Last year, right around my 42nd birthday, I decided to register for a 10K in Montana. Mind you, I had not done much running to the point. For a few years in college I was highly motivated and ran every morning, but that only lasted for about a year or so before fading.
I decided I was tired of feeling sluggish and out of shape and I wanted to keep up with my energetic kiddos. Not to mention, I envisioned myself as one of those people who runs every day and doesn’t seem to be out of breath or sweat. Little did I know, I was going to learn that a the struggle is real.
I started out small but quickly scaled
I followed a Couch to 10k training program, ended up getting COVID about three weeks from the race, kicked it and ran at a pretty decent time. I had a great time, and my daughters and parents were there to cheer me on. The race was in early summer, prime running season.
I had so much fun, I spontaneously signed myself up for a half marathon in the fall. Because if I can do 6.2 miles, I can do 13.1 miles, right? I found a training program that was specifically for going from a 10k to half marathon, and I managed to huff my way through it. I was very proud of myself, but also in some pain.
Pain in the knees (and muscles)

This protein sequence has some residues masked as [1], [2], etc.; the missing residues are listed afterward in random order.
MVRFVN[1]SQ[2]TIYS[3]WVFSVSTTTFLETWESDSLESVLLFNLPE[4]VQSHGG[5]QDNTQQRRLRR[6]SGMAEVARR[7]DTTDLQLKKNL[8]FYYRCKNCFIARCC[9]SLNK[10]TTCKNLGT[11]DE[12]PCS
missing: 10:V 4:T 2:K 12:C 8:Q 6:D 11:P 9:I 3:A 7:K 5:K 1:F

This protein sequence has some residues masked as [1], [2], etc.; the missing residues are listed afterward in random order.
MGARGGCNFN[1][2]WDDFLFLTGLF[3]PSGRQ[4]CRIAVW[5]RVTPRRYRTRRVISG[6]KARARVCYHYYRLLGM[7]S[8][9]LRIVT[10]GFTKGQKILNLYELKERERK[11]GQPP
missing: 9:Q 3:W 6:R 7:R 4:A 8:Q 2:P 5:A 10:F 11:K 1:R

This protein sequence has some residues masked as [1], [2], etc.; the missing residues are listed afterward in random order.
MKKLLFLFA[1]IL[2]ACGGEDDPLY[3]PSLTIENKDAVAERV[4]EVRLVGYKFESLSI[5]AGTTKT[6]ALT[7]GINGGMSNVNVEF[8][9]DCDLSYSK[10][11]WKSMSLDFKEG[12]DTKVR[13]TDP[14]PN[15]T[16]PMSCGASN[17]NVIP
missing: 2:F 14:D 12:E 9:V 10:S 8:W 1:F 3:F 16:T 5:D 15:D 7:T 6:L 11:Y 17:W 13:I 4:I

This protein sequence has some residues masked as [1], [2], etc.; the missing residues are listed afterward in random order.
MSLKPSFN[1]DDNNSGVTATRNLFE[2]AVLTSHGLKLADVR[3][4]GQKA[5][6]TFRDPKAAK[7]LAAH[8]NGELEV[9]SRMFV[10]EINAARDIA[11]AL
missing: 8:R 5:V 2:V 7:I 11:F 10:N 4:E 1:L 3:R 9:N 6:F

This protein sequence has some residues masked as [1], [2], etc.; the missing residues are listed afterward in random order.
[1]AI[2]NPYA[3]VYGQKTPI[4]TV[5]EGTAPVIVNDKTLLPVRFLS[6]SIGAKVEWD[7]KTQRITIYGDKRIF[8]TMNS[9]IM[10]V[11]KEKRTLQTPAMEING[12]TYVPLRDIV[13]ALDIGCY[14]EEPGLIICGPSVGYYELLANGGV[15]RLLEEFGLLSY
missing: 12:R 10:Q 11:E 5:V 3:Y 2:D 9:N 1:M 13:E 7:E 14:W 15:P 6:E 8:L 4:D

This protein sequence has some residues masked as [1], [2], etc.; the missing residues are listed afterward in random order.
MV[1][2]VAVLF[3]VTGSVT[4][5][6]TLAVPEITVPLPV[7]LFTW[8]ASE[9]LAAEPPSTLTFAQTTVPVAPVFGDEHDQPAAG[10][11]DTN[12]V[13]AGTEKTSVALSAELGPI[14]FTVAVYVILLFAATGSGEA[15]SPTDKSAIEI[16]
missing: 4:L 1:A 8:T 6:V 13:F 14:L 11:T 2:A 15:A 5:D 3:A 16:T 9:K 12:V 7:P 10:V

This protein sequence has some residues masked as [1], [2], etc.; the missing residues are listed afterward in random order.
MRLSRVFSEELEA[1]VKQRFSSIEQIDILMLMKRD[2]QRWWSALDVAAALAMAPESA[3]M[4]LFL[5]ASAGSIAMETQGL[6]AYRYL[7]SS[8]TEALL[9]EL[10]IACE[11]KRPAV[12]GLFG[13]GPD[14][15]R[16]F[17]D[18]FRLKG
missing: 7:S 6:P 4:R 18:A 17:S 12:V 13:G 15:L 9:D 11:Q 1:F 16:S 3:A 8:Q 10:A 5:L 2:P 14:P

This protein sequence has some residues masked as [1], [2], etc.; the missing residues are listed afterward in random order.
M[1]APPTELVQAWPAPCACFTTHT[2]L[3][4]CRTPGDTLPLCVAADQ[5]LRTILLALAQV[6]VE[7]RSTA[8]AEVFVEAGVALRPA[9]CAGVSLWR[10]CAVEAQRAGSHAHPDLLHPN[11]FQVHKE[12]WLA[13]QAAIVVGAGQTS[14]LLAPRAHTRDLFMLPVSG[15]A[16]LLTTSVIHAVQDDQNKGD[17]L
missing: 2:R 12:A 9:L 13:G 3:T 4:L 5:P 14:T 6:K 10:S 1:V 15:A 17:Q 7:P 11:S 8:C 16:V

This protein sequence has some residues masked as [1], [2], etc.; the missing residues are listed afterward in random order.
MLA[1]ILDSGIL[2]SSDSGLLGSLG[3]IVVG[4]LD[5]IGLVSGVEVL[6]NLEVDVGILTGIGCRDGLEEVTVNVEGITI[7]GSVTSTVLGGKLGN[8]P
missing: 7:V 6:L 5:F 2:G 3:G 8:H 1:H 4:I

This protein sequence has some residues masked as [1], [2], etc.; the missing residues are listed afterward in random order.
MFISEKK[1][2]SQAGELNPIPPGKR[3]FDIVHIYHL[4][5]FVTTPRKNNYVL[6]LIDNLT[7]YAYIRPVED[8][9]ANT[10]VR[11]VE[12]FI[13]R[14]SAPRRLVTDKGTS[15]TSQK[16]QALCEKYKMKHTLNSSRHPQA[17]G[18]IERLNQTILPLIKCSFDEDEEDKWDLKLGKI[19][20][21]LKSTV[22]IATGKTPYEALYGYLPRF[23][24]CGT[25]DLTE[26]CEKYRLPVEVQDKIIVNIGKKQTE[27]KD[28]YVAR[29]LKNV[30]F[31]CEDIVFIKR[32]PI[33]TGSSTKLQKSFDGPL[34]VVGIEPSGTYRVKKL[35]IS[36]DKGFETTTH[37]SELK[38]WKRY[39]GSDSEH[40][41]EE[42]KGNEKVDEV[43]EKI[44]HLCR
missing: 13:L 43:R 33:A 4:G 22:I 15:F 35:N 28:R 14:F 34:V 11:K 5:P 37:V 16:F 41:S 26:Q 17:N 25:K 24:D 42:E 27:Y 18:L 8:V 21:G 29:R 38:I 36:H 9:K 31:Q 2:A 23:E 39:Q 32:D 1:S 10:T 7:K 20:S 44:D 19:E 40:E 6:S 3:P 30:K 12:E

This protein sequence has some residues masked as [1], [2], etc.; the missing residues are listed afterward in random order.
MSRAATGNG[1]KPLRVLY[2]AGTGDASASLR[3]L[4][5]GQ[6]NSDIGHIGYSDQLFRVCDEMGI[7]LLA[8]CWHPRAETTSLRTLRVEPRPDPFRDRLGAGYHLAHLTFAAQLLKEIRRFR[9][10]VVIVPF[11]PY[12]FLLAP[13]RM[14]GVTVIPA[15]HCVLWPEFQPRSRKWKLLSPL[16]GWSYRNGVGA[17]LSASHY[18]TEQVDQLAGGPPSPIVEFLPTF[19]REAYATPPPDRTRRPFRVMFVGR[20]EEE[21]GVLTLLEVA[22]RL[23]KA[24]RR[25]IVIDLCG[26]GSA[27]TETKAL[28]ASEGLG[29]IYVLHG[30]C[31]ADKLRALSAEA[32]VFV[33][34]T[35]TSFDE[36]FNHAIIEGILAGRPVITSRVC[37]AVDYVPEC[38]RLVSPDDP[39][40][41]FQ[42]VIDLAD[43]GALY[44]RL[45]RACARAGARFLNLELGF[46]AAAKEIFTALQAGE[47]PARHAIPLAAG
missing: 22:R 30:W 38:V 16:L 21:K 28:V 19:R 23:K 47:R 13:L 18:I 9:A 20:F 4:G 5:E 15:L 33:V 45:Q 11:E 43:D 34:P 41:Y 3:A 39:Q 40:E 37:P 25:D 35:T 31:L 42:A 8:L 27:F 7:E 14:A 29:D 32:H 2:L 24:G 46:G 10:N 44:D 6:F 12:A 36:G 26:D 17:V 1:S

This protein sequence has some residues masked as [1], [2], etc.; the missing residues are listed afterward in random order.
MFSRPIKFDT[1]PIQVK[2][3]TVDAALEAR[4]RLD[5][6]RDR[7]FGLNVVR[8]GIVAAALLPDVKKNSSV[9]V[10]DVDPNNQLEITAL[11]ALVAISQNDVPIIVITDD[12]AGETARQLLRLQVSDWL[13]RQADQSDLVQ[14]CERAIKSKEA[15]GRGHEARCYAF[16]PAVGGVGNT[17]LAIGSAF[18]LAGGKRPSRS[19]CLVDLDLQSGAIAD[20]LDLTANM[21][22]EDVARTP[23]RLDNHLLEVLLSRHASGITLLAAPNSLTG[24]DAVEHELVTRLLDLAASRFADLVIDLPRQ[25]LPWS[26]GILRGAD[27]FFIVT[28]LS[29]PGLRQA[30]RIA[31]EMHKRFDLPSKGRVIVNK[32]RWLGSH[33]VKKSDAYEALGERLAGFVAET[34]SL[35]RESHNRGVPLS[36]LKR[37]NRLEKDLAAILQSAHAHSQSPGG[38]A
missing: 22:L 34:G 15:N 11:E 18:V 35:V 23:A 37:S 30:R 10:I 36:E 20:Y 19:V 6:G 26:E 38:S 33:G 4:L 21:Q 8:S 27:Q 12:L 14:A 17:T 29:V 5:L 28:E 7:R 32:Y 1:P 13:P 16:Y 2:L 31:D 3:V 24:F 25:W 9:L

I did notice that my 40+ year old body was a lot different than the 20 something I feel I am in my head. Right away, I noticed tightness and soreness in my hamstrings, and the closer I got to my half marathon, the more sore my left knee became. But, I powered through, and finished the race.
I didn’t run much over the fall and winter. I ran a few 5Ks with a friend but that was about it. This time off did give my knee a chance to heal, but of course I decided to sign myself up for a half marathon in May.
A little bit different training the second time around
This time, I have decided to integrate more yoga and some strength training to see if that doesn’t help with all the aches and tight/sore muscles. I just started training again, and it hasn’t been easy. I am always surprised how quickly the body goes from being in shape, to being sorely out of shape.
My dad and I also signed up for the same 10k I did last summer. I am looking forward to that as well. It’ll be nice to have a running companion.
My advice: don’t give up, it’s all worth it
Would I do anything differently? Maybe, but not that much differently. I very much enjoyed running the races, there is definitely a fun and celebratory atmosphere. What I can tell you, is don’t give up. Your body might take longer to get back into shape, but it’s worth every moment. Not to mention, there is something about that sense of accomplishment you get finishing a long run!